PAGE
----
You’re looking for a professional appraisal of your valuable asset. It doesn’t matter if this appraisal is going to be used for resale purposes, a potential purchase, insurance, or financing, you want to make sure the appraisal is USPAP compliant for a reason.
How do you ensure that is the case?
You choose an appraiser that is USPAP-compliant!
Keep reading to learn what USPAP is and why it’s important for your appraisal.
What Is USPAP?
USPAP is an acronym that stands for Uniform Standards of Professional Appraisal Practice. USPAP contains the quality standards that govern how appraisals are conducted and items are valued, and it applies to both personal and real property.
It is the generally accepted standard with regards to appraisals in the United States, outside the USA you will see IVS compliance which I will go over in a future article.
A Quick History of USPAP
Following the savings and loan crisis in the 1980s, several American and Canadian appraisal groups banded together to form the Appraisal Foundation. This conglomerate of appraisal entities came up with a standard of practice known as USPAP.
The United States Congress authorized the Appraisal Foundation and empowered them to administer USPAP. The contents of USPAP is updated every two years. The next version of USPAP will take effect on January 1, 2020.
What Rules are in USPAP
Although there is ample information found in USPAP, the main point that we as consumers need to understand is that USPAP lays out five basic rules that appraisers must follow during an appraisal.
Here is a quick overview of the five basic rules found in USPAP:
The Ethics Rule lays out the expectations and standards for an honest appraisal. This rule covers conduct, management, and confidentiality.
The Ethics Rule ensures that all appraisals are impartial and unbiased.
It also ensures that if the client provides information to the appraiser that is not public knowledge, the appraiser must keep said information confidential.
This rule dictates that the appraiser must maintain a work file for each appraisal.
This work file should contain vital information such as the name of the client and other intended viewers of the appraisal. This rule tells appraisers how the appraisal must be prepared and saved. The vital part of record-keeping has to do with providing the back up to your professional opinion should you be required to testify in court or explain your apprisal to your client.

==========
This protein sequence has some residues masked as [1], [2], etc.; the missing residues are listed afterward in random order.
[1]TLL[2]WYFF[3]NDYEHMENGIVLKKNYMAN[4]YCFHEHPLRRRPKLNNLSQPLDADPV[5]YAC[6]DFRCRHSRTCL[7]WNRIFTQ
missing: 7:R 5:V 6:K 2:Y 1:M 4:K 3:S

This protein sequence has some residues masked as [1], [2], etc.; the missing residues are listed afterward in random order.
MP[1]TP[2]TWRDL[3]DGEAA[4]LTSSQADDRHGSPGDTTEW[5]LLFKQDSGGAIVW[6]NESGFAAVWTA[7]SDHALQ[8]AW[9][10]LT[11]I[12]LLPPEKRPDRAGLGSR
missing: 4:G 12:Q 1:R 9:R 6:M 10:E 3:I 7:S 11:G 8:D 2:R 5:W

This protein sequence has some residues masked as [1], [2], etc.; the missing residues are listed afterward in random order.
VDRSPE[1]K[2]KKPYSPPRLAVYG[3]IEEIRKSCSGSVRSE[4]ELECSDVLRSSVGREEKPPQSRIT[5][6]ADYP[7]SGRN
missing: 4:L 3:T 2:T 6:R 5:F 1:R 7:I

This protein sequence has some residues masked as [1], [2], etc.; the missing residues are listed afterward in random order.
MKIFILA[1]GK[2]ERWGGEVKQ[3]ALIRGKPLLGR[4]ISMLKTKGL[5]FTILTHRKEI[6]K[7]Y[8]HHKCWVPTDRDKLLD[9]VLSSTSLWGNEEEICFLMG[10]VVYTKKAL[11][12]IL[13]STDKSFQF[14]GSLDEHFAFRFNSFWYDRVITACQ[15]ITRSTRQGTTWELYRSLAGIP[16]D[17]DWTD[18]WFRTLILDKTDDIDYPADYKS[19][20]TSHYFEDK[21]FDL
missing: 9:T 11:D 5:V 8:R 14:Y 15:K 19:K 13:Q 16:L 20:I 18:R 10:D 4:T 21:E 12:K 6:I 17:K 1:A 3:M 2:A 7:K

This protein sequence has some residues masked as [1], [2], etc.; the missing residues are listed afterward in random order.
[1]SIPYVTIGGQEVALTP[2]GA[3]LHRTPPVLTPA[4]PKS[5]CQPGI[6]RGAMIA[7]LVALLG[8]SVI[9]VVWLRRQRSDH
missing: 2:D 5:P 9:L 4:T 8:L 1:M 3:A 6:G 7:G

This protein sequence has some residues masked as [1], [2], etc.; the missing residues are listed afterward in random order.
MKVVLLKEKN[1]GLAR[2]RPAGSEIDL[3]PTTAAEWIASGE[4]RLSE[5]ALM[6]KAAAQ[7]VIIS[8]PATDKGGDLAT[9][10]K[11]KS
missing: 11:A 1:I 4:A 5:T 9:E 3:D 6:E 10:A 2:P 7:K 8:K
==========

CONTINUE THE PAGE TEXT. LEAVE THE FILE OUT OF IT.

The Competency Rule requires the appraiser to be knowledgable of the subject, geographic area, and market before accepting an assignment. If the appraiser does not have the necessary knowledge, skills, and experience, the appraiser is legally bound to disclose that lack of exposure to the client.
Scope of Work Rule
This rule demands that a scope of work be included in the appraisal. This means that each appraiser is required to identify the problem and lay out a means by which to solve the problem.
The scope of work should include the amount/extent to which the item for an appraisal is to be inspected. The scope of work determines ahead of time the type of analyses that are required to come up with an answer to the question of how much something is worth.
Jurisdictional Exception Rule
The Jurisdictional Exception Rule essentially says that is any law or regulation conflicts with USPAP; the law supersedes USPAP.
Now You Know USPAP
Now that you know the basics of USPAP, you should feel that you need a USPAP appraisal. There is no better alternative for your valuable items.
If you need help finding a USPAP-compliant appraiser, contact us today! Let us handle your aircraft appraisal needs.